Dubai : The Burj Dubai may be the tallest tower in the world but its potential to emit green house gases is the least among high-rise projects of near-comparison, a source working on the project said.
The Global Warming Potential of the HCFC-123 refrigerants used to cool the Burj Dubai is a mere 76 compared with similar projects where the HFC-134a refrigerants used have a Global Warming Potential of around 1,320, the source said.
Explaining the process of how the Burj Dubai is cooled, a spokesperson of ETA M&E, a Dubai-based company which has executed the electromechanical works in the project, said a district cooling plant (DCP-1), specially designed by its district cooling division ETA-GDC, supplies chilled water to Burj Dubai, part of the Dubai Mall and two five-star hotels.
The plant is located next to the Dubai Mall and has a total capacity of 42,000TR (tonnes of refrigeration) in a chiller room with conventional and glycol chillers.
The spokesperson said chilled water is delivered to the buildings by connecting an external chilled water network to chilled water headers in DCP-1 through a piped network.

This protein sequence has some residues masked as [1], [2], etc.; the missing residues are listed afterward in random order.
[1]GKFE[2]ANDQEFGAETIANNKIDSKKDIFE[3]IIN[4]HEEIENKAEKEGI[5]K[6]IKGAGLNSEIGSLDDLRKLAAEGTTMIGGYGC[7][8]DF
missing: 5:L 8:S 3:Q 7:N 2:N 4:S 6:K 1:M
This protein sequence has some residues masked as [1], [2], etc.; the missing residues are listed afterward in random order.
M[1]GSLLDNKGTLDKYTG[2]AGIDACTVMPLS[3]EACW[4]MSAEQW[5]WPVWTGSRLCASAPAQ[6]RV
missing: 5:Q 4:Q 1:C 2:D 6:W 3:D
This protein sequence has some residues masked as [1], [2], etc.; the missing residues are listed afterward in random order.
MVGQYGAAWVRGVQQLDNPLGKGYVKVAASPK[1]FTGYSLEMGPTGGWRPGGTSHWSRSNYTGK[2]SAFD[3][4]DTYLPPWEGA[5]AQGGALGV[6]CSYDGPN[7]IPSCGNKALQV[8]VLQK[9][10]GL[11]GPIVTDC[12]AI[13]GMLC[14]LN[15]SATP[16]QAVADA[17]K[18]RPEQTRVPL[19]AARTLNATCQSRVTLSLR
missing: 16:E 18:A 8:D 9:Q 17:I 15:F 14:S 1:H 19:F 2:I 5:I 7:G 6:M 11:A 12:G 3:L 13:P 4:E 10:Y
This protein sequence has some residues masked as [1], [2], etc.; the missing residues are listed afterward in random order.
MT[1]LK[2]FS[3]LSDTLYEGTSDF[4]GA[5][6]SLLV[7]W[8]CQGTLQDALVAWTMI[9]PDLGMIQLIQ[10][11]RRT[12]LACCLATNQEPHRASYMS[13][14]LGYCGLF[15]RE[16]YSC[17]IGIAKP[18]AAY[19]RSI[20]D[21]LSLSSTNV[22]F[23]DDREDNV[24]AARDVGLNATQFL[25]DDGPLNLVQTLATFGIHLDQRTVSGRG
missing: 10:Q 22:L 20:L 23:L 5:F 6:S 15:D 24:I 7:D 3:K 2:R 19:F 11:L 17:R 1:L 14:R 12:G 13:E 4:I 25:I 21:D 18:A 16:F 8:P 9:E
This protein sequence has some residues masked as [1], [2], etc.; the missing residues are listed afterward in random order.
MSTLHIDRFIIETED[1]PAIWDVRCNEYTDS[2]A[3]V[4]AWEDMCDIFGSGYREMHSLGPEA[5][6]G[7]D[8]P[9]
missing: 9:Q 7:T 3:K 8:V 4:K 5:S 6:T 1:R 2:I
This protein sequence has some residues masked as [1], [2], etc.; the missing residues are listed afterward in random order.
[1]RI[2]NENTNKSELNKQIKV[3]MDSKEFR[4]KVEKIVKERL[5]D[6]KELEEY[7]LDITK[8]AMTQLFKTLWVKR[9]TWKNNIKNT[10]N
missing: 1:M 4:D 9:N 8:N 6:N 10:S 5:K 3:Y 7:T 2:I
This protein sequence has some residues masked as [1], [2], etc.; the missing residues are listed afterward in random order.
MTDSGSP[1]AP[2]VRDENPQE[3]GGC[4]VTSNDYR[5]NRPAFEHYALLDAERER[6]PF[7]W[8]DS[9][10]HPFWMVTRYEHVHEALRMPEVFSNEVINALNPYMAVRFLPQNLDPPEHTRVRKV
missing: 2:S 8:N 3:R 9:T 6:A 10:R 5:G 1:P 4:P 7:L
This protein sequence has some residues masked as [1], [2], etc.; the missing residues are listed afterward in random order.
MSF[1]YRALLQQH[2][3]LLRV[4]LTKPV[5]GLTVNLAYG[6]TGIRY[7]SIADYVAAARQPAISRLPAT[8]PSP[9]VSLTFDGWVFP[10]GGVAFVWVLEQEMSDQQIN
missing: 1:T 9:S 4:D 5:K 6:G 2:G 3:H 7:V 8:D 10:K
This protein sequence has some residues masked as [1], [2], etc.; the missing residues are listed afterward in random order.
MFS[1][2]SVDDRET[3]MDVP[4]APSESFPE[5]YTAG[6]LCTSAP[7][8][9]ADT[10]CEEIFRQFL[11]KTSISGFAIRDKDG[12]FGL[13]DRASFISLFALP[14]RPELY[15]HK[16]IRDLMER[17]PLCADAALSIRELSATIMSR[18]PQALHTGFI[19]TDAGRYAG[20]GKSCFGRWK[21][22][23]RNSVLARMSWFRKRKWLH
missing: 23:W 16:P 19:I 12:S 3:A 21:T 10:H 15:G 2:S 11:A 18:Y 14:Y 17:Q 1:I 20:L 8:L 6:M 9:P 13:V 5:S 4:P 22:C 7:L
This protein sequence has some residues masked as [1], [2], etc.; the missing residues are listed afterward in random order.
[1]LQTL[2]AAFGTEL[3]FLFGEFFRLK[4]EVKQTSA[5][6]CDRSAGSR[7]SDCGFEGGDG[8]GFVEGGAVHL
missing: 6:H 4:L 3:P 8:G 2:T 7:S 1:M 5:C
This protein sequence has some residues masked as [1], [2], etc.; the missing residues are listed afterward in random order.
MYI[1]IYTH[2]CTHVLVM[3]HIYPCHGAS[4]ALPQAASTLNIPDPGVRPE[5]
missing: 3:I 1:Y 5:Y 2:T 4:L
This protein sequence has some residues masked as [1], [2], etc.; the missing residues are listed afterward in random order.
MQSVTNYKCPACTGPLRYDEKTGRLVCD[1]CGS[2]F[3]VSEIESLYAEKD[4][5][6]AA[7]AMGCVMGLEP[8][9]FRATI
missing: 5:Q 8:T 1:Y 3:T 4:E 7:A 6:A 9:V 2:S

He said inside the Burj Dubai, there are heat exchangers at three different elevations with independent primary and secondary chilled water pump sets for delivering the chilled water and circulating it through air-handling and fan coil units installed at respective floors to achieve air-conditioning.
The DCP1 is provided with 20 high-efficiency earth-wise CenTraVac chillers supplied by Trane, a global cooling system provider. Trane has also provided four air-cooled chillers to provide standby cooling capability for the data centres. Installed on the 155th and 159th floors of the tower, these chillers are believed to be the highest installation of air-cooled chillers in the world.
"The Burj Dubai has overcome incredible technological and logistical problems on its way to becoming the tallest building in the world. The amount of co-ordination and planning to execute various stages of the project and getting supplies to the site has also been a tremendous achievement," said the ETA spokesperson.
The toughest challenge in meeting the cooling requirements at the Burj is to ensure that the chilled water piping network inside is capable of withstanding extraordinary high hydraulic pressures, besides the compatibility of pump sets and other special heavy-duty accessories, he said.
A Unique Oasis
The landscape around the Burj Dubai is irrigated using a unique condensate collection system.
The Park, which is an 11-hectare green oasis that surrounds the foot of the tower, has six spectacular water features and gardens and is irrigated by recovering the water condensate from the tower's cooling equipment, providing an estimated 15 million gallons of water a year, enough to fill 20 Olympic-sized swimming pools, a statement from Emaar said.